Contains a high percentage of silt particles and feels smooth to the touch. This soil is a well drained soil due to the size of the particles allowing space for water to permeate. This soil holds nutrients more readily than clay soil due to the spaces. It is easy to cultivate but can be compacted quite easily.
Contains a high percentage of sand particles and feels gritty to the touch, Allows for quite a lot of space in between particles and as a result is very free draining. This has its disadvantages however as it does not hold water and essential nutrients can get washed away.
This is the best type of soil texture you can have in your garden. This is soil whose properties are controlled equally by the percentages of clay, silt and sand particles. It is well drained but does not loose water too easily as is the case with sandy and sometimes silty soils. The fact that it retains water means it also retains nutrients for your plants to use. It has a great structure and is easy to cultivate.
Humus an important component of soil
Humus is a rich, mixture within soil. Many people think it is a layer of soil, or a type of soil, but it isn’t any of that. Humus is the carbon rich remains, after the organic components within soil break down. It is an essential component with quality soil, as it helps retain water within the soil, essentially 90% of it’s weight in water.
Humus is negatively charged, so it helps gather and retain the nutrients plants need for proper growth and enzyme production, sort of like a sponge. As plant roots come in contact with the humus sponge, it is able to extract the nutrients. This process is a bit more complicated, but it is best to think of humus as a slow release fertilizer, except without any chemicals.
Besides the nutrient sponge properties of humus, it also causes aggregation of the soil, which allows the soil to be less clumpy, and completely improves the soil structure. Humus rich soil allows the plant roots to freely move within the soil, and gives them easy access to water, nutrients, and oxygen.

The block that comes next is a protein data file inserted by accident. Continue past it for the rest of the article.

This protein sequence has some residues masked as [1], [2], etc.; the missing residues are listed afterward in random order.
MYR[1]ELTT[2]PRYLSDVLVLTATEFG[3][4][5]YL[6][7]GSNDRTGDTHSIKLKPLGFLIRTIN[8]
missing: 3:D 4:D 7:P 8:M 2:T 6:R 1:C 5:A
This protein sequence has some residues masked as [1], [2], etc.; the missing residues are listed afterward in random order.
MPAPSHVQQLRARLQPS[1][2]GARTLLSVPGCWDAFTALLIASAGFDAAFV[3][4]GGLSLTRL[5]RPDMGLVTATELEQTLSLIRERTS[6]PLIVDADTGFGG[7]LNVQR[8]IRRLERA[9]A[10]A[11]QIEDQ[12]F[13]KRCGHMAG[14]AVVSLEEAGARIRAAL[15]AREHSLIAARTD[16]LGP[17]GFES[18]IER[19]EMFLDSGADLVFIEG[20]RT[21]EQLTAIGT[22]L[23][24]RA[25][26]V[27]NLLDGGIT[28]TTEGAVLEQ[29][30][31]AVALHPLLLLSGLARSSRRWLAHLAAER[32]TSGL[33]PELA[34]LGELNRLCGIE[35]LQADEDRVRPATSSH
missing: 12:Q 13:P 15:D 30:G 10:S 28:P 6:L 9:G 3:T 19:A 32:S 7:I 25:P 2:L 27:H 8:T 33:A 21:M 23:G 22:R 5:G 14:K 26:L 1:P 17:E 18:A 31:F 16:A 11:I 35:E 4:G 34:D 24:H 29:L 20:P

To learn more about different types of soil, check out this post
Understanding Soil Structure
A good soil structure is crumbly with many passages and cavities, so that the plant roots can freely move within them and reach all the needed nutrients.
Factors that can deteriorate or destroy soil structure include, for example:
- Removal of vegetation
- Excessive moving and handling of soil
- Excessive sodium
The acidity of soil
Soil acidity (and acidity of anything else, for that matter) is measured on a scale of 1 to 14. Everything below 7 is considered to be acidic. Everything above is considered to be alkaline. Most garden plants thrive at a pH between 6 and 7.5.
Is your soil less acidic? It is richer in calcium. Give it an acidic soil lime fertilizer, especially clay soil it is needed. Lets examine your ground and take action if necessary.
Perform a soil analysis every few years. Compose the soil sample by collecting some soil at different places in your garden. Use a self-test or have a sample tested every few years after fertilizing early in the year.
To learn more about conducting a soil analysis, check out this post.